• “You Must Be Crazy” Department. For a three-n-a-row roll, on Wednesday the Washington Post gave us the remarkable news that “U.S. Budget Deficit Swells as Economy is Humming” (09/12/18, A-1, A-15). Noting that “typically, the deficit shrinks during strong economic times” . . . which to anyone except a Keynesian or a politician would suggest that what we are experiencing are not “strong economic times,” but a bubble economy fueled by (guess what) U.S. budget deficits! Even worse, “there are signs the borrowing binge has only begun.” Is it possible that no one in authority can see what is happening? That unless drastic measures are implemented as soon as possible, the United States — and thus the world — is looking at an economic meltdown of epic proportions? And what should be done? First, reform the monetary system so that the banks and the Federal Reserve finance private sector development in ways that spread out capital ownership. This will restore the tax base and have the potential to fund government operations. Don’t use debt to finance government as the usual thing. Ever. Second, reform the tax system to restrict it to raising money to run government in the most efficient manner possible and favor widespread capital ownership. Don’t use the tax system to finance economic growth. Ever. Third, restrict government borrowing to emergencies and never, never, ever issue bills of credit to monetize government deficits. Ever. And if you’re wondering how to go about it, take a look at Capital Homesteading.
• Shop online and support CESJ’s work! Did you know that by making your purchases through the Amazon Smile program, Amazon will make a contribution to CESJ? Here’s how: First, go to Next, sign in to your Amazon account. (If you don’t have an account with Amazon, you can create one by clicking on the tiny little link below the “Sign in using our secure server” button.) Once you have signed into your account, you need to select CESJ as your charity — and you have to be careful to do it exactly this way: in the space provided for “Or select your own charitable organization” type “Center for Economic and Social Justice Arlington.” If you type anything else, you will either get no results or more than you want to sift through. Once you’ve typed (or copied and pasted) “Center for Economic and Social Justice Arlington” into the space provided, hit “Select” — and you will be taken to the Amazon shopping site, all ready to go..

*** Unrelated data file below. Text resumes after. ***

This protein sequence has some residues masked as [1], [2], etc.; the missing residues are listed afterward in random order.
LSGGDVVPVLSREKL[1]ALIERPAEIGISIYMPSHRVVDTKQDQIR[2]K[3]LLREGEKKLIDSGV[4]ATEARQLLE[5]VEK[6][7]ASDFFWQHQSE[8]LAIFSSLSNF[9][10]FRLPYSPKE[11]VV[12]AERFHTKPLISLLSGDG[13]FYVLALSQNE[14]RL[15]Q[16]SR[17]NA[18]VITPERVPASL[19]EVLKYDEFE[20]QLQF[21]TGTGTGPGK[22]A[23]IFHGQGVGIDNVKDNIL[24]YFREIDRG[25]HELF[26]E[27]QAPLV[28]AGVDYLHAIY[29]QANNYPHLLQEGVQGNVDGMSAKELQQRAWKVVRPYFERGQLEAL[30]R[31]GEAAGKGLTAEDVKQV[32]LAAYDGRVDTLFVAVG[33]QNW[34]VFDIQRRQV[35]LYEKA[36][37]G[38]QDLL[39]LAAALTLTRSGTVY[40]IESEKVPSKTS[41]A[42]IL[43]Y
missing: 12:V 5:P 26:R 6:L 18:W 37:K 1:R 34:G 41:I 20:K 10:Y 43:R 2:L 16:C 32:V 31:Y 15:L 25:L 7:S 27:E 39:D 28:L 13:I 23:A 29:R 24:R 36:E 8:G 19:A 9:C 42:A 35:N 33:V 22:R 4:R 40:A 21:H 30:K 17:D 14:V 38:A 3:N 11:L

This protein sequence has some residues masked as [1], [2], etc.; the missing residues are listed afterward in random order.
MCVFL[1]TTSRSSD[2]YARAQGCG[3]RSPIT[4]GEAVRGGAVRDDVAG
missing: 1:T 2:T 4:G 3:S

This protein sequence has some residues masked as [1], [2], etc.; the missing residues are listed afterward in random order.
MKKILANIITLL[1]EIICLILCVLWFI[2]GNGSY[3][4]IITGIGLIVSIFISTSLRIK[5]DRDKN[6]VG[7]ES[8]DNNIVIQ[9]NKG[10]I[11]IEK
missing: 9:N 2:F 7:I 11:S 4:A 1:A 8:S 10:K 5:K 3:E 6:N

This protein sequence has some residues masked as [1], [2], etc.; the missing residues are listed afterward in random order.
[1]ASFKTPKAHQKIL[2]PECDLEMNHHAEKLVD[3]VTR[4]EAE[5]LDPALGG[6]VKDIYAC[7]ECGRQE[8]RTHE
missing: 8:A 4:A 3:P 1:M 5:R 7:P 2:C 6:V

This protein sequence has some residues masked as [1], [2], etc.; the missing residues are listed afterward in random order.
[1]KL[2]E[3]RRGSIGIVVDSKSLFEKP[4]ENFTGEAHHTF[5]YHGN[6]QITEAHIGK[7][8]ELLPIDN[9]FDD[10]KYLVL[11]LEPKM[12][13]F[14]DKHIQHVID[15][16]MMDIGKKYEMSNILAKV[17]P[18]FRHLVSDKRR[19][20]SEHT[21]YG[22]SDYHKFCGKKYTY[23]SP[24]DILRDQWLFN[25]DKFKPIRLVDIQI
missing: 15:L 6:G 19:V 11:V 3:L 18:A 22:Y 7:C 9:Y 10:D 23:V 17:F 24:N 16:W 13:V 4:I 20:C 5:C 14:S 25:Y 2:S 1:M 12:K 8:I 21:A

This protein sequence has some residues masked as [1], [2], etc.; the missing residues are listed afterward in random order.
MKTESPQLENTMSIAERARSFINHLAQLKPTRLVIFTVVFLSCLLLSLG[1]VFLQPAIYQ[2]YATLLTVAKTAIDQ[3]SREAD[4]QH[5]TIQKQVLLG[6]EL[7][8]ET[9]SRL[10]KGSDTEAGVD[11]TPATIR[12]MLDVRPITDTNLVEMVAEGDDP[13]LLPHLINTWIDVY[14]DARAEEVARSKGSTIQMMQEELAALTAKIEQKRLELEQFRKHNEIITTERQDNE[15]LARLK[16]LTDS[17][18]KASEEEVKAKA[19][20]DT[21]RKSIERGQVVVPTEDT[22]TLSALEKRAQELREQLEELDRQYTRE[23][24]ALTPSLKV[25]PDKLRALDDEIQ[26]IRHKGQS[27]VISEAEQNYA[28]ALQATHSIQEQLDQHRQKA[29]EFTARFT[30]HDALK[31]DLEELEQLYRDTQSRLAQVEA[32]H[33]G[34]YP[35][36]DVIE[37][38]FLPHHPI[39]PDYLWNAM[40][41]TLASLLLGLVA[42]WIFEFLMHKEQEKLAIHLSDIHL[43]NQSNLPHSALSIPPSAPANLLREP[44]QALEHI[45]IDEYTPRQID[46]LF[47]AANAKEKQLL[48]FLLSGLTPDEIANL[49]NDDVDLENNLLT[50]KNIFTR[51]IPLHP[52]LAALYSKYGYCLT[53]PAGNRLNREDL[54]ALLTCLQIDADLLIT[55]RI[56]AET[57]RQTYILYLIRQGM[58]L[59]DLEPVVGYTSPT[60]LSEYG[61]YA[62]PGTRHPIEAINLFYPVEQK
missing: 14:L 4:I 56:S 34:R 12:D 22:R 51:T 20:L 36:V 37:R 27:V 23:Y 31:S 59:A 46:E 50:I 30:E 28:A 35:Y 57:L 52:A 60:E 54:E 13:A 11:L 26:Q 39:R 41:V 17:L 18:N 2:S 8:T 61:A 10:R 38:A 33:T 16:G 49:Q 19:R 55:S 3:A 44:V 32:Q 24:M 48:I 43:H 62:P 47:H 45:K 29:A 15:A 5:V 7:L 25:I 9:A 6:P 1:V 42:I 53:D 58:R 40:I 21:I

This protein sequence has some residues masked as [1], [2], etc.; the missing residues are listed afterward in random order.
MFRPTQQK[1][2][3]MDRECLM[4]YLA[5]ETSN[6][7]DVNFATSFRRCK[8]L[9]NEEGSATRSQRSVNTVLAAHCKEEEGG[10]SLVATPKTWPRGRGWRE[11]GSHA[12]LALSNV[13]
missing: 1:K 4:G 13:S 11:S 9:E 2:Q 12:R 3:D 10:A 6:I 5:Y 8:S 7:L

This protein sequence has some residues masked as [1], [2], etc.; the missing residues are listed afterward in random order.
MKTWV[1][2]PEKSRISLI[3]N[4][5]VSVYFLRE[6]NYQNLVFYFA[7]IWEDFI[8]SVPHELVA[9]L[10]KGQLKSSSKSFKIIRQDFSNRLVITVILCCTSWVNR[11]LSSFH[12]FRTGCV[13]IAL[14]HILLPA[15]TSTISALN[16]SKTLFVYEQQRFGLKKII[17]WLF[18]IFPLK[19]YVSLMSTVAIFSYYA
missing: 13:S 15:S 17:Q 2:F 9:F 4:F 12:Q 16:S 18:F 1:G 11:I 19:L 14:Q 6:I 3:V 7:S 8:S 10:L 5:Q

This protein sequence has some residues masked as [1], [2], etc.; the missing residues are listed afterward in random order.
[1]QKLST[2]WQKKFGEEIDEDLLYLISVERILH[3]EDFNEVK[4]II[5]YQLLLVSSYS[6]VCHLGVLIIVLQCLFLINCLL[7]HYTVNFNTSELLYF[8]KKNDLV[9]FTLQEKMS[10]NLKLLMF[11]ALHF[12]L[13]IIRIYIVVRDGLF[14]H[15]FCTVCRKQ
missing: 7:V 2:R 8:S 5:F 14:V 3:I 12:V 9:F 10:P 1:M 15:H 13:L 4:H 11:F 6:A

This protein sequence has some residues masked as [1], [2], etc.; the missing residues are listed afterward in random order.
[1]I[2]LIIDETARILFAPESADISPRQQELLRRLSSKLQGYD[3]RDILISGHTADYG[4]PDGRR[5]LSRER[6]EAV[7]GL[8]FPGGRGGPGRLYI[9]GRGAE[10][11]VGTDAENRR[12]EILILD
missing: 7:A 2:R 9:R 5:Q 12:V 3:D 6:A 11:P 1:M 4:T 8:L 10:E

• Blog Readership. We have had visitors from 37 different countries and 40 states and provinces in the United States and Canada to this blog over the past week. Most visitors are from the United States, India, Canada, the Philippines, and New Zealand. The most popular postings this past week in descending order were “ Time to Pay Attention to Puerto Rico,” “,” “A Brief Outline of Social Justice,” “News from the Network, Vol. 11, No. 36,” and “Social Justice in Action.”
Those are the happenings for this week, at least those that we know about. If you have an accomplishment that you think should be listed, send us a note about it at mgreaney [at] cesj [dot] org, and we’ll see that it gets into the next “issue.” If you have a short (250-400 word) comment on a specific posting, please enter your comments in the blog — do not send them to us to post for you. All comments are moderated, so we’ll see it before it goes up.